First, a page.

Although he was unable to tell me when exactly the group was formed , he confirmed  that the ERT had been active for the fire at Nkrumah Circle in 2015, the Trade Fair Gas explosion and more recently, after the explosion at Atomic Junction .

A day after the Atomic Junction blast, the team set up a clinic at the counseling unit of the University of Ghana campus and the hostels that were close to the explosion sites. This was later complimented by clinics on the Presec campus (to cater for students) and then the Legon Botanical Gardens.  At the Legon Botanical Gardens, the team was divided into two, with the second team pitching camp at the Atomic Trotro station.  These free mobile clinics stayed functional from the 11th of October until the 21st.  There, volunteering professionals sat and talked with individuals who needed to process what they’d been through. Were the situation was dire, the team referred these walk-ins for further treatment.

To educate the public about their presence, the ERT made up of professionals from the University of Ghana, the Psychology Association of Ghana, the Pantang Hospital and the Mental Health Authority partnered with the Information Services Department and radio announcements were circulated, a banner was set up at the station and people went around with flyers explaining what help the clinics were offering to the local public. .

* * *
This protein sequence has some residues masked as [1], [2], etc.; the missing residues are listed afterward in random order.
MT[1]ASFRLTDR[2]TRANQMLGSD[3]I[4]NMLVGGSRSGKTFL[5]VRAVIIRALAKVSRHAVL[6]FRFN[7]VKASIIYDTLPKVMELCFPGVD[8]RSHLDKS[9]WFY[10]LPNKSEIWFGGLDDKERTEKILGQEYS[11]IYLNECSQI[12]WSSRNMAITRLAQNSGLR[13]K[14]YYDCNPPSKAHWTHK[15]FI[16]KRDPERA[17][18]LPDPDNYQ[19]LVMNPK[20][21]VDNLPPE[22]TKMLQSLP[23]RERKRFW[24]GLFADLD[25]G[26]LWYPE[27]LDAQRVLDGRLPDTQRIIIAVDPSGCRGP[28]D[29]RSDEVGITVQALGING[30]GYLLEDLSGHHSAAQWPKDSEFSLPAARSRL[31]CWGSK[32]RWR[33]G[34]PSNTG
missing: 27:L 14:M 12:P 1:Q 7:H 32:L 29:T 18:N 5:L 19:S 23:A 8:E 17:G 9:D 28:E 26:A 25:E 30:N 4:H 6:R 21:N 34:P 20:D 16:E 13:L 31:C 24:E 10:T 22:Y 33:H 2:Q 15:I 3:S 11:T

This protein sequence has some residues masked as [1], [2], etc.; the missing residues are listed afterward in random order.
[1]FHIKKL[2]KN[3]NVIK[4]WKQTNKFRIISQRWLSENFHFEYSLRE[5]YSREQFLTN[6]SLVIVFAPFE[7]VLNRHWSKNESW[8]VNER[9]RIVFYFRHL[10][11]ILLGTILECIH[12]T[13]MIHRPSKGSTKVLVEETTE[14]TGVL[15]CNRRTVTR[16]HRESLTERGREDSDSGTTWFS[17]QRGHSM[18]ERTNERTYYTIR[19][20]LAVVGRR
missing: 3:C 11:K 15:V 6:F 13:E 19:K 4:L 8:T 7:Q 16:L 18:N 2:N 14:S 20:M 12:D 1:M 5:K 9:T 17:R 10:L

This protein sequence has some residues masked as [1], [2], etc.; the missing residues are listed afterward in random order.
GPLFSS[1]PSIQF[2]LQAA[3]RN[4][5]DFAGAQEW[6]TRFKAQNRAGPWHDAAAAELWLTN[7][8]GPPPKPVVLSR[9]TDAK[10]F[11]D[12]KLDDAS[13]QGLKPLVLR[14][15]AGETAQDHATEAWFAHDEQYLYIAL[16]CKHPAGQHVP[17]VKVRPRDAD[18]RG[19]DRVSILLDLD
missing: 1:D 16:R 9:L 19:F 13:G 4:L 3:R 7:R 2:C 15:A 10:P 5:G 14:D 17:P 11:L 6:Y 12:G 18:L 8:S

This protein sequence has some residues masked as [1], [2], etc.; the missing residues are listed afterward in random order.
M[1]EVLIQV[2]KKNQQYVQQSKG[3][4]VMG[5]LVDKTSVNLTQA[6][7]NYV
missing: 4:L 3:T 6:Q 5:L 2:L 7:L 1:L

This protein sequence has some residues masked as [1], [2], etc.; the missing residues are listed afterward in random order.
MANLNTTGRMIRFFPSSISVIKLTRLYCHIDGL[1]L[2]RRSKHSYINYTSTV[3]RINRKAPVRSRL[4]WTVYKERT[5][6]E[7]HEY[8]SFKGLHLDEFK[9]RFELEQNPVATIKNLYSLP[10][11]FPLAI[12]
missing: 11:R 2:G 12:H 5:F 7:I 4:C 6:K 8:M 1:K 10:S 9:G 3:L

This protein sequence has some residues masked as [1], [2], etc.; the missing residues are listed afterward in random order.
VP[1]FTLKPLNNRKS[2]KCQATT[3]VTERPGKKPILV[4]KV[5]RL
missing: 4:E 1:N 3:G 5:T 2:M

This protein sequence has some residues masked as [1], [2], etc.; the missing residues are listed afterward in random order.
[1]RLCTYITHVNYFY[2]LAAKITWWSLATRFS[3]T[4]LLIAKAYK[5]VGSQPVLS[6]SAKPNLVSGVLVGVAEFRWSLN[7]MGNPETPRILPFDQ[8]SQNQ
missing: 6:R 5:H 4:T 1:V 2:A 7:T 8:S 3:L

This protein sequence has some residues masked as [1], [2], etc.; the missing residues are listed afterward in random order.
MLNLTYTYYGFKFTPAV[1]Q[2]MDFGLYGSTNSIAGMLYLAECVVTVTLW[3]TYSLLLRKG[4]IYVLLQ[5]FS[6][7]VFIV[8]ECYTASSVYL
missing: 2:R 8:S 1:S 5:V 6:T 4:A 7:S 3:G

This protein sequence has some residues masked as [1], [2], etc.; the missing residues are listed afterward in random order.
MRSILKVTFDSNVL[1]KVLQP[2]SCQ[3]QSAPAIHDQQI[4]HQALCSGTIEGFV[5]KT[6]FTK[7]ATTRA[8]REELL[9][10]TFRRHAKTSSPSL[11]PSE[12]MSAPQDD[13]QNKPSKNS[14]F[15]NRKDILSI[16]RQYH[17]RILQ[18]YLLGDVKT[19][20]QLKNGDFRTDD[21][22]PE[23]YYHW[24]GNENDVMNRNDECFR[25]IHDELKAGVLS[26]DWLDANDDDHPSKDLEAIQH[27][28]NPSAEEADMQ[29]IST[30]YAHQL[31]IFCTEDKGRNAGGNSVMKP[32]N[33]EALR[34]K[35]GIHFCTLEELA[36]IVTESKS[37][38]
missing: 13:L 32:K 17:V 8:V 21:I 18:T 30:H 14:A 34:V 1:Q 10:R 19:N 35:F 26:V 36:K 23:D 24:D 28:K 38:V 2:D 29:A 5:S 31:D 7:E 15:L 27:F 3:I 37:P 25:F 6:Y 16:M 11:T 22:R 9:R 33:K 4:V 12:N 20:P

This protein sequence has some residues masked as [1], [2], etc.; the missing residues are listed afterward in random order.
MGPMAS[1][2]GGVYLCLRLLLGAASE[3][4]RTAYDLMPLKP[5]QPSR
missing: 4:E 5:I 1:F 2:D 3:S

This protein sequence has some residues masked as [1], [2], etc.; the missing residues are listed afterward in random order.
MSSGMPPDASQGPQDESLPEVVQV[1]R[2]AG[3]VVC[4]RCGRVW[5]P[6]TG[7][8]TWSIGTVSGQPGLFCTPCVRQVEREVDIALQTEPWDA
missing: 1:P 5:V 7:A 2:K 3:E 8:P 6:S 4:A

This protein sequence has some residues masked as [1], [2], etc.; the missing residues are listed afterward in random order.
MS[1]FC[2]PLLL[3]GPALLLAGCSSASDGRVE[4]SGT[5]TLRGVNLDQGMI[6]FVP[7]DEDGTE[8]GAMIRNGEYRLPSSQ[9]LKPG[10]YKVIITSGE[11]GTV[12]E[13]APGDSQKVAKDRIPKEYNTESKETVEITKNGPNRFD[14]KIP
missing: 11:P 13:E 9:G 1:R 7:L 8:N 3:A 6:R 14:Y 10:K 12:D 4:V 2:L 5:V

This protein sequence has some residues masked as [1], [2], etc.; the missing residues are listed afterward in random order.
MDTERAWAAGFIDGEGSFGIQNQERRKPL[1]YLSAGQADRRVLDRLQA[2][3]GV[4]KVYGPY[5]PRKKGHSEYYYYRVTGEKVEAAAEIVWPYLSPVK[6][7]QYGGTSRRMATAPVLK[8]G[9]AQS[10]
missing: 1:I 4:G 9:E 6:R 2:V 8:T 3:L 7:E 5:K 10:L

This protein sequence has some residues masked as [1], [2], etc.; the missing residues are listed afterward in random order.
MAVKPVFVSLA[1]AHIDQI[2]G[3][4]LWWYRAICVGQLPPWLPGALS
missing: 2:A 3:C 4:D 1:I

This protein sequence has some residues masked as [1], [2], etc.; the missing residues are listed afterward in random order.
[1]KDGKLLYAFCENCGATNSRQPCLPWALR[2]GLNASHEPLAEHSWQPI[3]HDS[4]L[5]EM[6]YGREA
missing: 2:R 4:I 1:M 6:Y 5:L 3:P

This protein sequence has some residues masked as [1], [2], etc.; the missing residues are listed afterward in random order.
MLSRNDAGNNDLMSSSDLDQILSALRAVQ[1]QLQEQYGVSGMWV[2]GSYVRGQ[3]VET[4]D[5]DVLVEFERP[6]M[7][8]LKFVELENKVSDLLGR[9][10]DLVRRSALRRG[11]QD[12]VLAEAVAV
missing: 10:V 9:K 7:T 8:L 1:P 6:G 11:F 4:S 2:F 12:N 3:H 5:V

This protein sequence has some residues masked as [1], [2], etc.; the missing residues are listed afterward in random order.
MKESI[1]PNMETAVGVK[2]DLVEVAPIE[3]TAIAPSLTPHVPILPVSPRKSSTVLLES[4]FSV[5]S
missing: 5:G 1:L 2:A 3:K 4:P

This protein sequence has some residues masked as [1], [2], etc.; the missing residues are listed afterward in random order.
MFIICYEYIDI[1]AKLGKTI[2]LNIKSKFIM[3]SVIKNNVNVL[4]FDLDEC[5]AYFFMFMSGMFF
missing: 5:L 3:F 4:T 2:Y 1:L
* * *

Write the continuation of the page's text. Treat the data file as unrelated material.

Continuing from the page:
I asked Mr. Brobbey what the response was like, " Did people come for the help that was being offered?" He mentioned that although he didn’t currently have tallied figures from all the operating clinics, before the publicity of their services, he was at Presec and around 30 people passed through to seek help. 

30 is not a big number. So I asked the obvious question ...


What is one of the major challenges this team of volunteers face? 

Mr. Brobbey's response was media awareness. Although they had set up the clinics, the resources they had to advertise their presence were limited.  If more people knew about them, what exactly it is they do, it will be easier to help those in need whenever there is a national disaster.

" If media houses offered the TRT some free airtime would it be helpful?" I asked.

His response, “Yes!”


So… What Can you Do to help? 

If you are a Professional in Mental Health  ( public or private), contact Mr. Brobbey on  this number, +233 206814666 and offer to be put on the team. 

If you work in the media (radio, television, newspaper, internet etc) contact Mr. Brobbey on this number +233 206814666 and offer to help the team. 

If you are neither,  share this story every which way you can so it can reach those that might fall into one of the categories stated above. That's how you contribute to helping the team.

There are Ghanaians out here trying. 

Let us help them win. 



P.s. There will be an official report from the ERT. When it becomes available, I will make sure to share it here.




1. https://www.bacp.co.uk/docs/pdf/15682_organisational%20trauma%20article.pdf

2. Shalev AY, Yehuda R. Longitudinal development of traumatic stress

disorders. In: Yehuda R (ed). Psychological trauma. Washington:

American Psychiatric Press; 1998 (pp31–66).

Yaba ArmahComment